Wednesday, October 26, 2005

Windpower Microgeneration: Home Wind Turbines

According to BBC News household windmills are becoming quite the fashion, but they ask can they make money?

Domestic wind turbines have been described as "the new handbags" - the latest luxury items craved by those who want to be first to try new technology. But this description overlooks their green credentials, because any electricity powered by the elements is reducing CO2 emissions, which are blamed for global warming. And there are also the financial motivations.

A household with a windmill can save money on bills and sell excess electricity back to the national grid. So could wind turbines become a nice little earner?

They are certainly on the increase - 7,000 households have been given grants to get the turbines installed.

A report this week by the Sustainable Consumption Roundtable envisages a future where households generate their electricity at home, using wind, solar and heat energy - but only if the government bought panels and turbines in large quantities for public buildings, so costs fall.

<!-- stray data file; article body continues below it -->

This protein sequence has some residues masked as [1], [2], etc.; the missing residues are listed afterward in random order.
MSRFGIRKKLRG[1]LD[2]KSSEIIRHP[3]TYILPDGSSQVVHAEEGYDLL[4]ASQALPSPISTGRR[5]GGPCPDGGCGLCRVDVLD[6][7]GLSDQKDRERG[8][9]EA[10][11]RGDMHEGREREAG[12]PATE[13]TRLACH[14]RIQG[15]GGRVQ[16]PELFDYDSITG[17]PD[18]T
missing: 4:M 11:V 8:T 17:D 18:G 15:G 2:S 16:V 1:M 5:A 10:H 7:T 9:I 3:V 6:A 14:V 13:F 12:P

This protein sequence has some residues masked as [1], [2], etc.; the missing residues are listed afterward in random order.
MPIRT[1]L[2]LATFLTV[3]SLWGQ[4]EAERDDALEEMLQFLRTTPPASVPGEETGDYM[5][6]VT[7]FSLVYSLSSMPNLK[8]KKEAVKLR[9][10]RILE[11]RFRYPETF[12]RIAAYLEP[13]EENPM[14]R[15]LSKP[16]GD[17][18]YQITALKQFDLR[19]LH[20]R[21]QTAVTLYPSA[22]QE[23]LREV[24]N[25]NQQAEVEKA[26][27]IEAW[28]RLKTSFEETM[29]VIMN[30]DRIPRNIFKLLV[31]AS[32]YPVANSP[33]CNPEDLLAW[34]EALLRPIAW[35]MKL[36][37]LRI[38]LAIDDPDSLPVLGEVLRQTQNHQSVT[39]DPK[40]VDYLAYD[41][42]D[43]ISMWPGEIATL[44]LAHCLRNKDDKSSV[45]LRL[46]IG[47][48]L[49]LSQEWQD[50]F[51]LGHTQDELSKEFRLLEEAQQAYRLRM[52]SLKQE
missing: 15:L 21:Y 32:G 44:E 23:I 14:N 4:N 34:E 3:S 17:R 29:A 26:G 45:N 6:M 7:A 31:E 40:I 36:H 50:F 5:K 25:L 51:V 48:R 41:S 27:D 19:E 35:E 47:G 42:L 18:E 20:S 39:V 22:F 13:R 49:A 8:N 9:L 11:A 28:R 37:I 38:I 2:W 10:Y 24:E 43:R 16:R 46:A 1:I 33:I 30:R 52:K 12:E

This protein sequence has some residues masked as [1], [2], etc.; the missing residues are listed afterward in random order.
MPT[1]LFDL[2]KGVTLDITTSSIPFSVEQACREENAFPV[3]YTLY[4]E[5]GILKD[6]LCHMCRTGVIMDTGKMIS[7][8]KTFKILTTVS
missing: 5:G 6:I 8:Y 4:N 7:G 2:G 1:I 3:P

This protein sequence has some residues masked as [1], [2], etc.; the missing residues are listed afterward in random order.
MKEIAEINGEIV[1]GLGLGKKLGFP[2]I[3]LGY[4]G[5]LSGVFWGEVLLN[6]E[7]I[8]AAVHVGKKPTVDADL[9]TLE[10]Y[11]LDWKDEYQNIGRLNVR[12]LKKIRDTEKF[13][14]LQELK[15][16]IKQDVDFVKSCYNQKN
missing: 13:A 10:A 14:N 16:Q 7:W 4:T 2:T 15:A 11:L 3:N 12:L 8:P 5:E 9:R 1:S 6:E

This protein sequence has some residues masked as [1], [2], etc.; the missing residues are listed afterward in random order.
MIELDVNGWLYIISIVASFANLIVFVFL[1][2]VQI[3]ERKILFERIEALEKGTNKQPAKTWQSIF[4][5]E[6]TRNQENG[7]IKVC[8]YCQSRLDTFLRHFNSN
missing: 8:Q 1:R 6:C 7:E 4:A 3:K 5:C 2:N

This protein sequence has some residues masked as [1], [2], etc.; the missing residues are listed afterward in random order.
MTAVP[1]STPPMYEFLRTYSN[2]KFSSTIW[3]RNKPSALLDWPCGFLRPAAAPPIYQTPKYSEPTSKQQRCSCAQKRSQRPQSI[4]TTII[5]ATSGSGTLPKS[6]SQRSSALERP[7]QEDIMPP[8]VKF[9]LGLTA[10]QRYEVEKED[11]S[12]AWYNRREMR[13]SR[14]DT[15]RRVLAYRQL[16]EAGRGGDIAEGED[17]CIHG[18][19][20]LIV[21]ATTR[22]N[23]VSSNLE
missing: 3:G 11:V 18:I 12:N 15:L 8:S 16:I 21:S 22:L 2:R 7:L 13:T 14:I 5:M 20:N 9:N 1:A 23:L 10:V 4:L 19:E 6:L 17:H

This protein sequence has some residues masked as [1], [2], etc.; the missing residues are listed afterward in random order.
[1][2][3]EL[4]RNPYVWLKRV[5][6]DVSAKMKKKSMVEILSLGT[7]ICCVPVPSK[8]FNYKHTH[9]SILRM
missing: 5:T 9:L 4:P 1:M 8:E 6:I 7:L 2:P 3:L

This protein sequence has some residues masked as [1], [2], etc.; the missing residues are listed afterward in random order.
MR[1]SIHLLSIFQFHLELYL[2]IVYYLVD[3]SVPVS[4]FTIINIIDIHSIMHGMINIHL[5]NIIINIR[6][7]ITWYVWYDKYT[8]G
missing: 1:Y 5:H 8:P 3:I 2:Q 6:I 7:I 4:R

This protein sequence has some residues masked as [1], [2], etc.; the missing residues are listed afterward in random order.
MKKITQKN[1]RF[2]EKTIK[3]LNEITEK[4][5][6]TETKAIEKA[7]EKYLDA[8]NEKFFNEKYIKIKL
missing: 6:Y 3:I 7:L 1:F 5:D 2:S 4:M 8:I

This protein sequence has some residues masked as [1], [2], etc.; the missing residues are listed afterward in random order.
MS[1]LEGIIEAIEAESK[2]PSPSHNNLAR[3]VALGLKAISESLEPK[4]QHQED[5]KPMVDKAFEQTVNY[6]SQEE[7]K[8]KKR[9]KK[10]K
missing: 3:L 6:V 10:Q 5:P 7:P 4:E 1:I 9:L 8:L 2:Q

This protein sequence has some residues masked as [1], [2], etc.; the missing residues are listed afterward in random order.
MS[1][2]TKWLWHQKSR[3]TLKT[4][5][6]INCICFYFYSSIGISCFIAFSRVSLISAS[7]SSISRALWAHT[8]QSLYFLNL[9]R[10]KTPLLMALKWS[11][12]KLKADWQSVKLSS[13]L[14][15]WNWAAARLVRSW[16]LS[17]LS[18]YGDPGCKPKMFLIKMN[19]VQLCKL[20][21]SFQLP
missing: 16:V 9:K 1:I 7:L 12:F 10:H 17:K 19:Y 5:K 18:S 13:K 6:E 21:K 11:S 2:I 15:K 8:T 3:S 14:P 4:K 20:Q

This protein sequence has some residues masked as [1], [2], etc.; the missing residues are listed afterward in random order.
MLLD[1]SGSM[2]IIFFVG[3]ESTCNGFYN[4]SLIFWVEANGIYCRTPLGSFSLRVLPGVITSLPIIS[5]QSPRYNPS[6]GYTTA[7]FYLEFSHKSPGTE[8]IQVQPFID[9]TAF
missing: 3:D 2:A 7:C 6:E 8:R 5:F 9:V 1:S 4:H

"Then we could all afford them," says Alan Knight, the group's chairman. "To install a generator or solar panel today you need specialist help. You should be able to buy one at B&Q [the UK equivalent of Home Depot - James] and stick it in yourself."

Turbines come in a range of sizes, prices and powers, and living close to neighbours can make planning permission problematic.

David Nisbet put up a 6kw turbine in his Essex garden in May, after overcoming 22 planning objections from neighbours about noise and visual impact. It is 11.5m high to the tip of the blade and it cost him £10,000 ($17,500) , plus a £5,000 grant.

His motivation was both financial and environmental and he was inspired by seeing two windmills at the Ford auto plant where he works.

Although he says the concerns of others have been allayed, the first few months haven't been as windy as he hoped.

"In the last eight to 10 years we've had strong south-westerly winds but not this year," he says. "It's been fickle and I'd put this six months down as a lean year.

"It's been generating electricity but not as much as I had hoped for. It's connected to the grid and any surplus flows back into the grid."

The wind provided 80% of his electricity in the summer and he estimates it will heat the house through winter, thereby saving him a total of £1,000 a year ($1,750) in heating bills. In 10 years, he hopes to have paid off his investment, but he will still have been buying electricity from the grid during that time.